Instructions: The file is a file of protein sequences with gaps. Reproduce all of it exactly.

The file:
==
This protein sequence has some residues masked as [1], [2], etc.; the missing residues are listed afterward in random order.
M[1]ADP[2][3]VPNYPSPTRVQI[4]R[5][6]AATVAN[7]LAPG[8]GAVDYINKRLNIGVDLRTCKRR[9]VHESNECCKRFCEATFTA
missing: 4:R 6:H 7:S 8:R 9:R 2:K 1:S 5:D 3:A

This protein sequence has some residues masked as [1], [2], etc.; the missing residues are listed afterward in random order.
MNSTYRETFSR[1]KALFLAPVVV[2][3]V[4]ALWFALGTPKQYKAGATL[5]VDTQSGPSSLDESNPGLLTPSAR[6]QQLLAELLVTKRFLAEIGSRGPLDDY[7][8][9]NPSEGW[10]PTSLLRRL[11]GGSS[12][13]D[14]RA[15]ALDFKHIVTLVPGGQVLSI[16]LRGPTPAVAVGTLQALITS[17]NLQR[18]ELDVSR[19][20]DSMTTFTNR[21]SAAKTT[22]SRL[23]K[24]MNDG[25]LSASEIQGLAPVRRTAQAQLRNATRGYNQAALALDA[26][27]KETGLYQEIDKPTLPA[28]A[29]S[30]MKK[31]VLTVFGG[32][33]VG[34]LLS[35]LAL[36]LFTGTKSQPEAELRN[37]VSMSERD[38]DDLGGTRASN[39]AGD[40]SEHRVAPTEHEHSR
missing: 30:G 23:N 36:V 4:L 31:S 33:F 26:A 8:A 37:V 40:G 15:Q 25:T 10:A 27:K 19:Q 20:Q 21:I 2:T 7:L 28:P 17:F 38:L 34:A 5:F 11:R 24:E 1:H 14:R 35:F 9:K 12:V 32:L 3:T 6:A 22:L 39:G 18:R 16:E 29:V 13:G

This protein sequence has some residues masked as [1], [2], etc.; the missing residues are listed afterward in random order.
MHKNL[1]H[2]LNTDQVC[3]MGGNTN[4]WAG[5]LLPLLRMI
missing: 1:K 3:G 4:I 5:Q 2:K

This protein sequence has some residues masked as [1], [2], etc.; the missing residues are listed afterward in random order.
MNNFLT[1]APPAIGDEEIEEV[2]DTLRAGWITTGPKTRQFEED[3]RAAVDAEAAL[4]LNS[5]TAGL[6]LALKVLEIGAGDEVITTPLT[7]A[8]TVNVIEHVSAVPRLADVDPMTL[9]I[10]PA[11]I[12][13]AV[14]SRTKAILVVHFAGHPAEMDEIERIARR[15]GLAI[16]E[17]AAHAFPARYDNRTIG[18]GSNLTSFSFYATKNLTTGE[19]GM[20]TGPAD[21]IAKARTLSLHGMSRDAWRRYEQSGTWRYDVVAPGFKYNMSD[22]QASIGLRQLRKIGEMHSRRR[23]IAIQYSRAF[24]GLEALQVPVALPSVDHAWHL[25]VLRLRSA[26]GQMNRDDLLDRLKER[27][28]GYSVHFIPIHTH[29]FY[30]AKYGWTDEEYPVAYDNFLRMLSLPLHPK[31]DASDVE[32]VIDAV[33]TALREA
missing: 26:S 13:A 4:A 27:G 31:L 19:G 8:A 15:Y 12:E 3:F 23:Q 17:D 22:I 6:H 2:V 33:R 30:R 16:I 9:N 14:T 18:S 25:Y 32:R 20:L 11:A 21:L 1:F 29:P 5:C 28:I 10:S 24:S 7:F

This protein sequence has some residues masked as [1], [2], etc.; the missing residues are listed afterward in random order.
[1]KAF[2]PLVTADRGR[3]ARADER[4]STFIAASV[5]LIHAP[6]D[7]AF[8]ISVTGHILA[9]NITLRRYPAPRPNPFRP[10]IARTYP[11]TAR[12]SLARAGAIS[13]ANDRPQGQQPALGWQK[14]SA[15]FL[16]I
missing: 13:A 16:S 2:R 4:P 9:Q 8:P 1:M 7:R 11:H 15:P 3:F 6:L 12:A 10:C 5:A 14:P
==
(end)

This protein sequence has some residues masked as [1], [2], etc.; the missing residues are listed afterward in random order.
M[1]ADP[2][3]VPNYPSPTRVQI[4]R[5][6]AATVAN[7]LAPG[8]GAVDYINKRLNIGVDLRTCKRR[9]VHESNECCKRFCEATFTA
missing: 4:R 6:H 7:S 8:R 9:R 2:K 1:S 5:D 3:A

This protein sequence has some residues masked as [1], [2], etc.; the missing residues are listed afterward in random order.
MNSTYRETFSR[1]KALFLAPVVV[2][3]V[4]ALWFALGTPKQYKAGATL[5]VDTQSGPSSLDESNPGLLTPSAR[6]QQLLAELLVTKRFLAEIGSRGPLDDY[7][8][9]NPSEGW[10]PTSLLRRL[11]GGSS[12][13]D[14]RA[15]ALDFKHIVTLVPGGQVLSI[16]LRGPTPAVAVGTLQALITS[17]NLQR[18]ELDVSR[19][20]DSMTTFTNR[21]SAAKTT[22]SRL[23]K[24]MNDG[25]LSASEIQGLAPVRRTAQAQLRNATRGYNQAALALDA[26][27]KETGLYQEIDKPTLPA[28]A[29]S[30]MKK[31]VLTVFGG[32][33]VG[34]LLS[35]LAL[36]LFTGTKSQPEAELRN[37]VSMSERD[38]DDLGGTRASN[39]AGD[40]SEHRVAPTEHEHSR
missing: 30:G 23:N 36:V 4:L 31:S 33:F 26:A 8:A 37:V 40:G 15:Q 25:T 10:A 27:K 19:Q 20:Q 21:I 2:T 7:L 28:P 17:F 38:L 34:A 5:F 11:R 24:E 1:H 14:R 35:F 9:K 12:V 32:L 3:T 6:A 22:L 39:G 18:R 16:E 29:V 13:G

This protein sequence has some residues masked as [1], [2], etc.; the missing residues are listed afterward in random order.
MHKNL[1]H[2]LNTDQVC[3]MGGNTN[4]WAG[5]LLPLLRMI
missing: 1:K 3:G 4:I 5:Q 2:K

This protein sequence has some residues masked as [1], [2], etc.; the missing residues are listed afterward in random order.
MNNFLT[1]APPAIGDEEIEEV[2]DTLRAGWITTGPKTRQFEED[3]RAAVDAEAAL[4]LNS[5]TAGL[6]LALKVLEIGAGDEVITTPLT[7]A[8]TVNVIEHVSAVPRLADVDPMTL[9]I[10]PA[11]I[12][13]AV[14]SRTKAILVVHFAGHPAEMDEIERIARR[15]GLAI[16]E[17]AAHAFPARYDNRTIG[18]GSNLTSFSFYATKNLTTGE[19]GM[20]TGPAD[21]IAKARTLSLHGMSRDAWRRYEQSGTWRYDVVAPGFKYNMSD[22]QASIGLRQLRKIGEMHSRRR[23]IAIQYSRAF[24]GLEALQVPVALPSVDHAWHL[25]VLRLRSA[26]GQMNRDDLLDRLKER[27][28]GYSVHFIPIHTH[29]FY[30]AKYGWTDEEYPVAYDNFLRMLSLPLHPK[31]DASDVE[32]VIDAV[33]TALREA
missing: 26:S 13:A 4:A 27:G 31:L 19:G 8:A 15:Y 12:E 3:F 23:Q 17:D 22:I 6:H 2:V 33:R 30:R 16:I 9:N 14:T 18:S 25:Y 32:R 20:L 11:A 21:L 1:F 29:P 5:C 28:I 10:S 24:S 7:F

This protein sequence has some residues masked as [1], [2], etc.; the missing residues are listed afterward in random order.
[1]KAF[2]PLVTADRGR[3]ARADER[4]STFIAASV[5]LIHAP[6]D[7]AF[8]ISVTGHILA[9]NITLRRYPAPRPNPFRP[10]IARTYP[11]TAR[12]SLARAGAIS[13]ANDRPQGQQPALGWQK[14]SA[15]FL[16]I
missing: 13:A 16:S 2:R 4:P 9:Q 8:P 1:M 7:R 11:H 15:P 3:F 6:L 12:A 10:C 5:A 14:P